Wow, a year-old question with nothing but incorrect answers. However, I must admit that I assumed the slowdown was due to encryption when I asked myself the same question. But ask yourself the next logical question: how quickly can your computer encrypt and decrypt data? If you think that rate is anywhere near the 4.5Mb/second reported by the OP (.5625MBs or roughly half the capacity of a 5.5" floppy disk!) smack yourself a few times, drink some coffee, and ask yourself the same question again.

It apparently has to do with what amounts to be an oversight in the packet size selection, or at least that's what the author of LIBSSH2 says,

The nature of SFTP and its ACK for every small data chunk it sends, makes an initial naive SFTP implementation suffer badly when sending data over high latency networks. If you have to wait a few hundred milliseconds for each 32KB of data then there will never be fast SFTP transfers. This sort of naive implementation is what libssh2 has offered up until and including libssh2 1.2.7.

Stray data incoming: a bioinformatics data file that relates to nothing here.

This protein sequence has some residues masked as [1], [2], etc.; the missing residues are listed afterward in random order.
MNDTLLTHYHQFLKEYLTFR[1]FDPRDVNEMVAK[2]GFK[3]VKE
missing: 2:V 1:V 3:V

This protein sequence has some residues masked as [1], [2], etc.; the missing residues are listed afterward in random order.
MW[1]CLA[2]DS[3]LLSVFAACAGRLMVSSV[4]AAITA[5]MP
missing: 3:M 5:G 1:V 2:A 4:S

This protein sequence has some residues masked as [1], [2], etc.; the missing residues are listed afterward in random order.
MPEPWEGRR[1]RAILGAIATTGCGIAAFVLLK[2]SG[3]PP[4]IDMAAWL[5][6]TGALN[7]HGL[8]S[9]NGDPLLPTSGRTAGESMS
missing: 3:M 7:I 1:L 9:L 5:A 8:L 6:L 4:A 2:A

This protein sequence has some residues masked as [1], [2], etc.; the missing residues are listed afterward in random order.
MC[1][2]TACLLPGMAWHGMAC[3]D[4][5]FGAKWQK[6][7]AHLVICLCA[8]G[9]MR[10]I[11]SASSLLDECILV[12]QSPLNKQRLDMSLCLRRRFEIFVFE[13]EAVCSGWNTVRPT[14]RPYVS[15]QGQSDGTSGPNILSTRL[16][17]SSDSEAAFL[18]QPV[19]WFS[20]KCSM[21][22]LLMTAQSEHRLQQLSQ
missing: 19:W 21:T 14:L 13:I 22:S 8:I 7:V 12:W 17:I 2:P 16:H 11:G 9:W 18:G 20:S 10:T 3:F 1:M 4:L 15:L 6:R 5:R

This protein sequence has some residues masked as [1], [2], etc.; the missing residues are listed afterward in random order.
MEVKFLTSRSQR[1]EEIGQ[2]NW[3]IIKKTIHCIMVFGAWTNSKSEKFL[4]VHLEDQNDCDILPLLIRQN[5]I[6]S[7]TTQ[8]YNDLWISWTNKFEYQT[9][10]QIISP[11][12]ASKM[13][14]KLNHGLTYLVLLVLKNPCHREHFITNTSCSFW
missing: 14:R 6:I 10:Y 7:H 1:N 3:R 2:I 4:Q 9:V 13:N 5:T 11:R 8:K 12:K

So the speed hit is due to tiny packet sizes x mandatory ack responses for each packet, which is clearly insane.

The High Performance SSH/SCP (HP-SSH) project provides an OpenSSH patch set which apparently improves the internal buffers as well as parallelizing encryption. Note, however, that even the non-parallelized versions ran at speeds above the 40Mb/s unencrypted speeds obtained by some commenters. The fix involves changing the way in which OpenSSH was calling the encryption libraries, NOT the cipher and there is zero difference in speed between AES128 and AES256. Encryption takes some time, but it is marginal. It might have mattered back in the 90's but (like the speed of Java vs C) it just doesn't matter anymore.

~ Answered on 2013-11-25 22:46:40